One iteration of this is the very first recipe in Daz Buch von guter spise, and variants appear throughout the book. It’s clear that sour cherries are well used and appreciated in early German cuisine.

The commonalities among the dishes called Concauelite or Konkavelite are the call for cherries, almonds, and rice flour, though there are some minor variations. I opted to make one iteration of the dish, in this case number 83.

For 83, a Concauelit, I assembled the ingredients and measured them out, only to discover that I have no rice flour. After some discussion and consideration, I made some oat flour and continued on.

almonds, cherries, a cherry pitter, a bowl of goose fat, three small bowls with salt, poudre douce, and sugar respectively, and a bowl of oat flour.

the setup.

Recipe: Konkavelite 83


  • ½ lb almonds
  • 2 c water
  • ½ lb sour cherries
  • ½ c sweeter red wine.
  • 1 tsp sugar
  • ½ tsp poudre douce (sweet spice mix. Cinnamon sugar is the simplest variant)
  • ¼ tsp salt
  • ½ c oat flour. (err on the side of less, it can wind up a little like a superball)
  • 1/4 c fat. Book calls for lard, a mild olive oil would be good. Almond oil would be delicious.


  1. Boil almonds til the skins slip, or soak overnight. Pop off the skins, and blender with clean water til it’s liquid. Strain. Save the solids for something else. I have seen modern German varietals of this dish which retain the solids, and can’t say as that’s a bad idea, but it’s not suggested in the original source.  My yield; 1 cup.
  2. Poach cherries in wine til they pop and the house smells great. Watch for burning and sticking.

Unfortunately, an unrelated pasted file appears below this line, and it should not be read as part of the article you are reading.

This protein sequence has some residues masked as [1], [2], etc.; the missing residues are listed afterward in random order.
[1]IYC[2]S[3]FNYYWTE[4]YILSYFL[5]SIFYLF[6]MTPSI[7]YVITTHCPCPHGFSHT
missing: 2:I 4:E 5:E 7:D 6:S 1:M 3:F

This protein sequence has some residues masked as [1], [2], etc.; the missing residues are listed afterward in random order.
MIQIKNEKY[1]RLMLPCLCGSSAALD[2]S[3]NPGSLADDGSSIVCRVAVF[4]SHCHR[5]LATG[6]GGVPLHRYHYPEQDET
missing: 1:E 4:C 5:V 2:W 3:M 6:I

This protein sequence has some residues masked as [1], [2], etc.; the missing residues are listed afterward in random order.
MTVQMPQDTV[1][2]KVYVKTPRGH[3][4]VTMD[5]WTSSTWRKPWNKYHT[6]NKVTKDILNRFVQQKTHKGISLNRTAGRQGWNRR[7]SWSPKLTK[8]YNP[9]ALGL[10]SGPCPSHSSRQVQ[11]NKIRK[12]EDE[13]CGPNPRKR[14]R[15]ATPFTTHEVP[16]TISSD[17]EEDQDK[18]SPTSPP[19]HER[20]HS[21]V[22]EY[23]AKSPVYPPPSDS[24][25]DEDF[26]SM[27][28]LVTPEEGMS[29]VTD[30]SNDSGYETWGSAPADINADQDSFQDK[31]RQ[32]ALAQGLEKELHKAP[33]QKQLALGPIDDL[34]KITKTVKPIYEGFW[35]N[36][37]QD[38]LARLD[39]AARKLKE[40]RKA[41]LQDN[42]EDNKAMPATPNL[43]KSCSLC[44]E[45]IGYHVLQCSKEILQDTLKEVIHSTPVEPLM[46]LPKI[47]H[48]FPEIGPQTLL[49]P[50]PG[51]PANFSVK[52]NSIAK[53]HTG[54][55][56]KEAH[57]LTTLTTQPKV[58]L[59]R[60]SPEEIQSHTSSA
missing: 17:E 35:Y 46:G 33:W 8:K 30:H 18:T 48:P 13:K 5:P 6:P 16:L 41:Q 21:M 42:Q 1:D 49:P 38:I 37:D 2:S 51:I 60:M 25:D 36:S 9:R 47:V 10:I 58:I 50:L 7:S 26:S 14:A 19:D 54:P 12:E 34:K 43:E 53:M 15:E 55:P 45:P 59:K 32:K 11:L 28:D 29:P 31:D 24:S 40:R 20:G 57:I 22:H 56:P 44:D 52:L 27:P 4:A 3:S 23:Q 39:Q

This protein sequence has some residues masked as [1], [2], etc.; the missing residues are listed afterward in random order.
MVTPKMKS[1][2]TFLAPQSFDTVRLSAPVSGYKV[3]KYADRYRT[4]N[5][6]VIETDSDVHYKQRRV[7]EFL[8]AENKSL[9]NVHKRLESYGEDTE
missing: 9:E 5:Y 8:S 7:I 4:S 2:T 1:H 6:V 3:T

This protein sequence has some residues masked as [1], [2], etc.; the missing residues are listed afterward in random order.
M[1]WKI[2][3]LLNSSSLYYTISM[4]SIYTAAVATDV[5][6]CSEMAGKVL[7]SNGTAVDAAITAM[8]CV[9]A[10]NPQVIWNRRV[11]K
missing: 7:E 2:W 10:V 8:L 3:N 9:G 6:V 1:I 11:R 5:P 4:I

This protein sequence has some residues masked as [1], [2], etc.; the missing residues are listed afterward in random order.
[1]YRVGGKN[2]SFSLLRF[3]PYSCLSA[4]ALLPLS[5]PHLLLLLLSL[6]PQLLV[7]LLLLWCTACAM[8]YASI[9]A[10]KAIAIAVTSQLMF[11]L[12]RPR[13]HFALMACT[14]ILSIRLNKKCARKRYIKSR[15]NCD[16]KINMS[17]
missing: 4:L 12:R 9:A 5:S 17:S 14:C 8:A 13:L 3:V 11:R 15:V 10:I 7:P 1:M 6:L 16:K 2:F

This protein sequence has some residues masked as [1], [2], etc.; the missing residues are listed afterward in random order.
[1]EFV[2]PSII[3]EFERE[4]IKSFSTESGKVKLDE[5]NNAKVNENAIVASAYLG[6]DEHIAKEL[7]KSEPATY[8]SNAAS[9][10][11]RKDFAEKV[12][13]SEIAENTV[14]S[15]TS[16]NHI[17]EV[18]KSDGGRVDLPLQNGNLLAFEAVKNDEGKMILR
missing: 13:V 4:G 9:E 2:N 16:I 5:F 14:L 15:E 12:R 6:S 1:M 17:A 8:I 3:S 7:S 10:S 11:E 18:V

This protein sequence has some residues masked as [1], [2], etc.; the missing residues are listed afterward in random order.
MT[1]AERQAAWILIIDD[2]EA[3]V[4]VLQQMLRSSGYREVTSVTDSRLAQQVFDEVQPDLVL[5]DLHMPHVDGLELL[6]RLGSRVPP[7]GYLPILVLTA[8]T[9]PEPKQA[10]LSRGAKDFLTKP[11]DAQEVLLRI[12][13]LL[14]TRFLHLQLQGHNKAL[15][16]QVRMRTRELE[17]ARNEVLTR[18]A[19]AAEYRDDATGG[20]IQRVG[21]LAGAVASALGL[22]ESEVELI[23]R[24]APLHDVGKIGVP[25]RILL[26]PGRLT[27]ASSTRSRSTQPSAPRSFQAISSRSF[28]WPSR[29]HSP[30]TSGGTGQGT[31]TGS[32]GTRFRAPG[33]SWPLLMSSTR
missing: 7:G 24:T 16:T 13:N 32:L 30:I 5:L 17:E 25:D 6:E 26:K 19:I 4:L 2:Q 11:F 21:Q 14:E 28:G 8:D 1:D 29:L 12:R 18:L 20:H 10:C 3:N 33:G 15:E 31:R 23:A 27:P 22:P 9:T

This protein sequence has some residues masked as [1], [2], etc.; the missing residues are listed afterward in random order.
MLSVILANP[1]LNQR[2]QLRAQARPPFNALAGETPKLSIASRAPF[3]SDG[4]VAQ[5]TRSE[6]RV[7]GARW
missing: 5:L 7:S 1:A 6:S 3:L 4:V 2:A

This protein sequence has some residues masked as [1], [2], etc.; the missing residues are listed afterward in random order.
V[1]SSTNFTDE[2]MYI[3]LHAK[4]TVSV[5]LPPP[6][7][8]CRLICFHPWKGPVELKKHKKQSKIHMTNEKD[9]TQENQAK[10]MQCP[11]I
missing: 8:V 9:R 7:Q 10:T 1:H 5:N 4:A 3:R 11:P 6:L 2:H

3. I ran them through a food mill, the recipe says to squeeze in a cloth. I did not want to lose juice to a bag. If you do this, I strongly suggest pitting the cherries in advance. While the seeds add another layer of almond flavor, they are painful projectiles when flung from a food mill.  My yield; 1/2 cup
  4. Pour cherry juice into almond milk. Simmer.
  5. Add rice (or in my case, oat) flour, simmer til thickening to your preference. I went for a tapioca-like consistency.
  6. Season while still on the heat.
  7. Add the fat a teaspoon at a time, I used a tablespoon. It was starting to look slick, so I stopped.
  8. Recheck seasoning.
  9. Allow to cool, either serve warm or chill for service at a later time.


-quite fiddly; several steps

-can be messy! Sticky dishes.

-Very scarce seasonal ingredient.

-Challenging to make larger batches

-contains some of the more common allergens (tree nuts, cherries, wine, sulfites within the wine)

+ a little goes a long way, it is dessert-like.

+ pairs very well with many other dessert options, such as wafers.

+ sour cherries freeze well, and are sometimes available as a bottled juice, therefore this might be manageable out of season.

+ excellent candidate for advance preparation


whole cherries cooking til they pop in red winein a small pan

nature's candy

We ate it chilled. The wine was a predominant flavor, the almonds less notable. Sweetness was minimal. It did not particularly make either of us think of a unified dessert, though we both thought it would be a lovely part or ingredient in a more elaborate composition, such as a trifle (not historically appropriate) or with wafers and “food for angels”, a dessert cheese fluff I will visit eventually.